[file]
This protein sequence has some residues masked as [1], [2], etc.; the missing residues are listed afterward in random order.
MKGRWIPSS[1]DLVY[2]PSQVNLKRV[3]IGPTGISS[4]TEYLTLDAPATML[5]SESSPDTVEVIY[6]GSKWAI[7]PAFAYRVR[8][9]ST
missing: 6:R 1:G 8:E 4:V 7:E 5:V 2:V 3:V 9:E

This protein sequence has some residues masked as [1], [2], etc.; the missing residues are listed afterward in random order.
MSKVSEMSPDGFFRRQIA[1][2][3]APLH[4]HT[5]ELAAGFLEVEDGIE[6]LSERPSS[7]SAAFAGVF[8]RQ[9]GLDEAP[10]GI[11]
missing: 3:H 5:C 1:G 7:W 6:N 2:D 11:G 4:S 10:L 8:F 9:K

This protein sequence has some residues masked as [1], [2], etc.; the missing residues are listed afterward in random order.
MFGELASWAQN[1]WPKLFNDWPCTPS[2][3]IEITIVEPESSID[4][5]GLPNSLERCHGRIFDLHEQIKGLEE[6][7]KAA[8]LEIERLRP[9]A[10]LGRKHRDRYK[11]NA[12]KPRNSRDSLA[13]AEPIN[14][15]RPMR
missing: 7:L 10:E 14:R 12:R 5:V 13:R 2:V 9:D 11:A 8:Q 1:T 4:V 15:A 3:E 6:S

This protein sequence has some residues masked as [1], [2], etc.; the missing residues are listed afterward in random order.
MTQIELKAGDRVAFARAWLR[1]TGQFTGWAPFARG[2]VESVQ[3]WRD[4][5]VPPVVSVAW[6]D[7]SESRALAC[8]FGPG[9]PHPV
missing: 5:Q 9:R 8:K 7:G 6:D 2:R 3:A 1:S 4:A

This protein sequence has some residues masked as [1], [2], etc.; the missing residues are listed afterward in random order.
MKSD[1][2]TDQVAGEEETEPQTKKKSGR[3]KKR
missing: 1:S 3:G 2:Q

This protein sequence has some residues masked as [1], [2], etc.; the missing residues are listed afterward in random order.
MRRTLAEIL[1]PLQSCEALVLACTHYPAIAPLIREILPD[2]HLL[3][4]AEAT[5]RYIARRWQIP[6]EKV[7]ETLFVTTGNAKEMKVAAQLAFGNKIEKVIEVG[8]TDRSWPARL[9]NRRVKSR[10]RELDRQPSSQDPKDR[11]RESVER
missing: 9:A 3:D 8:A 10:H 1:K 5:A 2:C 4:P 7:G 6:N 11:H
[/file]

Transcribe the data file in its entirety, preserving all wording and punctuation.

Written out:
This protein sequence has some residues masked as [1], [2], etc.; the missing residues are listed afterward in random order.
MKGRWIPSS[1]DLVY[2]PSQVNLKRV[3]IGPTGISS[4]TEYLTLDAPATML[5]SESSPDTVEVIY[6]GSKWAI[7]PAFAYRVR[8][9]ST
missing: 6:R 1:G 8:E 4:V 7:E 5:V 2:V 3:V 9:E

This protein sequence has some residues masked as [1], [2], etc.; the missing residues are listed afterward in random order.
MSKVSEMSPDGFFRRQIA[1][2][3]APLH[4]HT[5]ELAAGFLEVEDGIE[6]LSERPSS[7]SAAFAGVF[8]RQ[9]GLDEAP[10]GI[11]
missing: 3:H 5:C 1:G 7:W 6:N 2:D 11:G 4:S 10:L 8:F 9:K

This protein sequence has some residues masked as [1], [2], etc.; the missing residues are listed afterward in random order.
MFGELASWAQN[1]WPKLFNDWPCTPS[2][3]IEITIVEPESSID[4][5]GLPNSLERCHGRIFDLHEQIKGLEE[6][7]KAA[8]LEIERLRP[9]A[10]LGRKHRDRYK[11]NA[12]KPRNSRDSLA[13]AEPIN[14][15]RPMR
missing: 7:L 10:E 14:R 12:R 5:V 13:R 2:V 9:D 11:A 8:Q 1:T 4:V 15:A 3:E 6:S

This protein sequence has some residues masked as [1], [2], etc.; the missing residues are listed afterward in random order.
MTQIELKAGDRVAFARAWLR[1]TGQFTGWAPFARG[2]VESVQ[3]WRD[4][5]VPPVVSVAW[6]D[7]SESRALAC[8]FGPG[9]PHPV
missing: 5:Q 9:R 8:K 7:G 6:D 2:R 3:A 1:S 4:A

This protein sequence has some residues masked as [1], [2], etc.; the missing residues are listed afterward in random order.
MKSD[1][2]TDQVAGEEETEPQTKKKSGR[3]KKR
missing: 1:S 3:G 2:Q

This protein sequence has some residues masked as [1], [2], etc.; the missing residues are listed afterward in random order.
MRRTLAEIL[1]PLQSCEALVLACTHYPAIAPLIREILPD[2]HLL[3][4]AEAT[5]RYIARRWQIP[6]EKV[7]ETLFVTTGNAKEMKVAAQLAFGNKIEKVIEVG[8]TDRSWPARL[9]NRRVKSR[10]RELDRQPSSQDPKDR[11]RESVER
missing: 9:A 3:D 8:A 10:H 1:K 5:A 2:C 4:P 7:G 6:N 11:H